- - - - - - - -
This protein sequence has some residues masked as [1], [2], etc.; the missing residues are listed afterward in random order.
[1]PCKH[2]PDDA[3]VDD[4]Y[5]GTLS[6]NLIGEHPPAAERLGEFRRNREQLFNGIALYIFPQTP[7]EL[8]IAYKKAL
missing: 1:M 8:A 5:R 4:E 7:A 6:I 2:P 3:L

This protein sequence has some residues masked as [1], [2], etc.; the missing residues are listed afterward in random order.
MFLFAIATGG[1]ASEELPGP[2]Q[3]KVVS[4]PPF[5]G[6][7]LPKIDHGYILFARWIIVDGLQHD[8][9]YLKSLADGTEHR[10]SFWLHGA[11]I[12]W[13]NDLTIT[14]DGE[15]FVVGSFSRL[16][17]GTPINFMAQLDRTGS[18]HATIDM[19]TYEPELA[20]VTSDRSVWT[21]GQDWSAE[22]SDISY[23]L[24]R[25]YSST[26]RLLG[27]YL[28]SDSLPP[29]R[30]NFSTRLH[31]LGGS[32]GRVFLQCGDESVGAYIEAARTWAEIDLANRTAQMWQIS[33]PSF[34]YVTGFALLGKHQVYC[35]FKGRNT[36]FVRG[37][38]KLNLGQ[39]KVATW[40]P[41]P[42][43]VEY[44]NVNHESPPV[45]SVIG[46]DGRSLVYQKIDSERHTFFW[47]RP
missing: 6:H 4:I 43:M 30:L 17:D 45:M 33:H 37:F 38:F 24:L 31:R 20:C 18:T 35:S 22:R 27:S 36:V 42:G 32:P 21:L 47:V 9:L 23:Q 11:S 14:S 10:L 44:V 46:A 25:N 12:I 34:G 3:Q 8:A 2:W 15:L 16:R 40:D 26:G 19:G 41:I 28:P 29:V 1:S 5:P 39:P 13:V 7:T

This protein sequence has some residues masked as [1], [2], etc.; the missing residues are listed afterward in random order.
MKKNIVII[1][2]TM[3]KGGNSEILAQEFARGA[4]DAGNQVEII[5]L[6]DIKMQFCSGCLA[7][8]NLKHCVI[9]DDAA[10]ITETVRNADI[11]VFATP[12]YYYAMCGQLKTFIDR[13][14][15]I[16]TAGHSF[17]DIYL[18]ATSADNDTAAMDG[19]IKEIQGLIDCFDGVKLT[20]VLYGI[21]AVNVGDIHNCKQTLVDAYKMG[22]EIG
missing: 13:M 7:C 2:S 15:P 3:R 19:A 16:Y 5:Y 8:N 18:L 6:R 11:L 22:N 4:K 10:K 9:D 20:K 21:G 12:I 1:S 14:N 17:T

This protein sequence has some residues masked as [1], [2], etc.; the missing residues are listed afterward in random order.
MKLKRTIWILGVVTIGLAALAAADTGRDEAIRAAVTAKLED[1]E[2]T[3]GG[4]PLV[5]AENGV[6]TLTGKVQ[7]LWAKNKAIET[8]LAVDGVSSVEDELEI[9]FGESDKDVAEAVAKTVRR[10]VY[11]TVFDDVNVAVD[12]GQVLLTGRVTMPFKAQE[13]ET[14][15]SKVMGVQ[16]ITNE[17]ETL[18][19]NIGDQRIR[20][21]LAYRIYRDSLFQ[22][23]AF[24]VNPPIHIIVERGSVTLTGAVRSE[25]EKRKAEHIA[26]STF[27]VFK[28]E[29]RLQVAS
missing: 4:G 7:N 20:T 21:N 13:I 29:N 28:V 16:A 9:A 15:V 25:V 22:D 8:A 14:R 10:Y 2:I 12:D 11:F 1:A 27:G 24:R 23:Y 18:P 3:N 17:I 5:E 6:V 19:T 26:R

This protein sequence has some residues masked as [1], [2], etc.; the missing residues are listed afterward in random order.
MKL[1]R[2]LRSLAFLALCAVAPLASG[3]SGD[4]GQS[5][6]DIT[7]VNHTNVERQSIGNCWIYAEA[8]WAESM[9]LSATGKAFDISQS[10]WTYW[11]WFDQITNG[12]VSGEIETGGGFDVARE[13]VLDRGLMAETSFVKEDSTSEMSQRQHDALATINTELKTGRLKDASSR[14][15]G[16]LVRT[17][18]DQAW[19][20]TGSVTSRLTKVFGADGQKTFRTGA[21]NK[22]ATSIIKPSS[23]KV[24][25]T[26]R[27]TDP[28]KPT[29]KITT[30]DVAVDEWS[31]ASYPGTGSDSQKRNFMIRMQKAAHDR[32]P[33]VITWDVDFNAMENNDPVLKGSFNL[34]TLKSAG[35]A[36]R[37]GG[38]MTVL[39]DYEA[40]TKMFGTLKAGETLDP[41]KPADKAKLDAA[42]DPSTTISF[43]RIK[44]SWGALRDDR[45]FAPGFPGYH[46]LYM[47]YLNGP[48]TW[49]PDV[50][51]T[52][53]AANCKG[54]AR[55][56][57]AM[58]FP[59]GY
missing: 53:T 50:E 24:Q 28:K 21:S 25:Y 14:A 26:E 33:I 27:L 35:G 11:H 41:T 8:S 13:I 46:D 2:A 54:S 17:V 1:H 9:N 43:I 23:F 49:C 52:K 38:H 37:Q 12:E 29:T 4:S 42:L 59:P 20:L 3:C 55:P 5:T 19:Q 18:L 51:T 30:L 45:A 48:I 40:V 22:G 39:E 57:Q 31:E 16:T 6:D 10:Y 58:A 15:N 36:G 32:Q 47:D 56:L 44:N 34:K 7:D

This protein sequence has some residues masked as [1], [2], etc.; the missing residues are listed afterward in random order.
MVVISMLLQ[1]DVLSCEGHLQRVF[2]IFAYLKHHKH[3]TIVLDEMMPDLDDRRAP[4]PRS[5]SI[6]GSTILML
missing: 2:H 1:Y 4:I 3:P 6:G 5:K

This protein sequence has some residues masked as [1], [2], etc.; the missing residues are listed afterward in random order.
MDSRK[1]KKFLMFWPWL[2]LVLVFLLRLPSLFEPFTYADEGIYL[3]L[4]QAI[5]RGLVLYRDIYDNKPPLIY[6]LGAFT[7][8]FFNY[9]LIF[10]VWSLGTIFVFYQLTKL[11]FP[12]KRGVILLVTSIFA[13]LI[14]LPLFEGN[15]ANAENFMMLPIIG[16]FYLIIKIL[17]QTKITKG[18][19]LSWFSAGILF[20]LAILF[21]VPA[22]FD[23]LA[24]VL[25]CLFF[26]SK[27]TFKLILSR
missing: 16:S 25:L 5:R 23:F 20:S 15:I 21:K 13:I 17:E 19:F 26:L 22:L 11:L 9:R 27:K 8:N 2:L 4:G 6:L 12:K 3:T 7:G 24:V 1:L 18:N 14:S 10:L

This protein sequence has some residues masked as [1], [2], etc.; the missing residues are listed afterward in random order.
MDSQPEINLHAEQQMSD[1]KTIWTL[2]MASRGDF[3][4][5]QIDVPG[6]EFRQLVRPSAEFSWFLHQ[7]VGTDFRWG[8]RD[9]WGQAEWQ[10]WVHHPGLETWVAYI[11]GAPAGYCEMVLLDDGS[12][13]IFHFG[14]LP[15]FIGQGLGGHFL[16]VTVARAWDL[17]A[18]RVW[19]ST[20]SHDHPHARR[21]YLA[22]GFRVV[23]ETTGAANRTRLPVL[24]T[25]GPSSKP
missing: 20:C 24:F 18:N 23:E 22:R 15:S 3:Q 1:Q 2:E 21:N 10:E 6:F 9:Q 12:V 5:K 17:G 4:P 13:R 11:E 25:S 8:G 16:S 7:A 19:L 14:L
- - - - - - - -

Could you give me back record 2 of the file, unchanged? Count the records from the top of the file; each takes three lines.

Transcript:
This protein sequence has some residues masked as [1], [2], etc.; the missing residues are listed afterward in random order.
MFLFAIATGG[1]ASEELPGP[2]Q[3]KVVS[4]PPF[5]G[6][7]LPKIDHGYILFARWIIVDGLQHD[8][9]YLKSLADGTEHR[10]SFWLHGA[11]I[12]W[13]NDLTIT[14]DGE[15]FVVGSFSRL[16][17]GTPINFMAQLDRTGS[18]HATIDM[19]TYEPELA[20]VTSDRSVWT[21]GQDWSAE[22]SDISY[23]L[24]R[25]YSST[26]RLLG[27]YL[28]SDSLPP[29]R[30]NFSTRLH[31]LGGS[32]GRVFLQCGDESVGAYIEAARTWAEIDLANRTAQMWQIS[33]PSF[34]YVTGFALLGKHQVYC[35]FKGRNT[36]FVRG[37][38]KLNLGQ[39]KVATW[40]P[41]P[42][43]VEY[44]NVNHESPPV[45]SVIG[46]DGRSLVYQKIDSERHTFFW[47]RP
missing: 6:H 4:I 43:M 30:L 17:D 45:M 33:H 37:F 38:F 24:L 31:R 20:C 18:T 35:S 22:R 27:S 36:V 42:G 32:P 21:L 47:V 9:L 23:Q 11:S 14:S 10:L 44:V 46:A 25:N 12:I 34:G 3:Q 8:A 2:W 15:L 16:R 40:D 26:G 19:G 41:I 28:P 29:V 1:S 5:P 39:P 13:V 7:T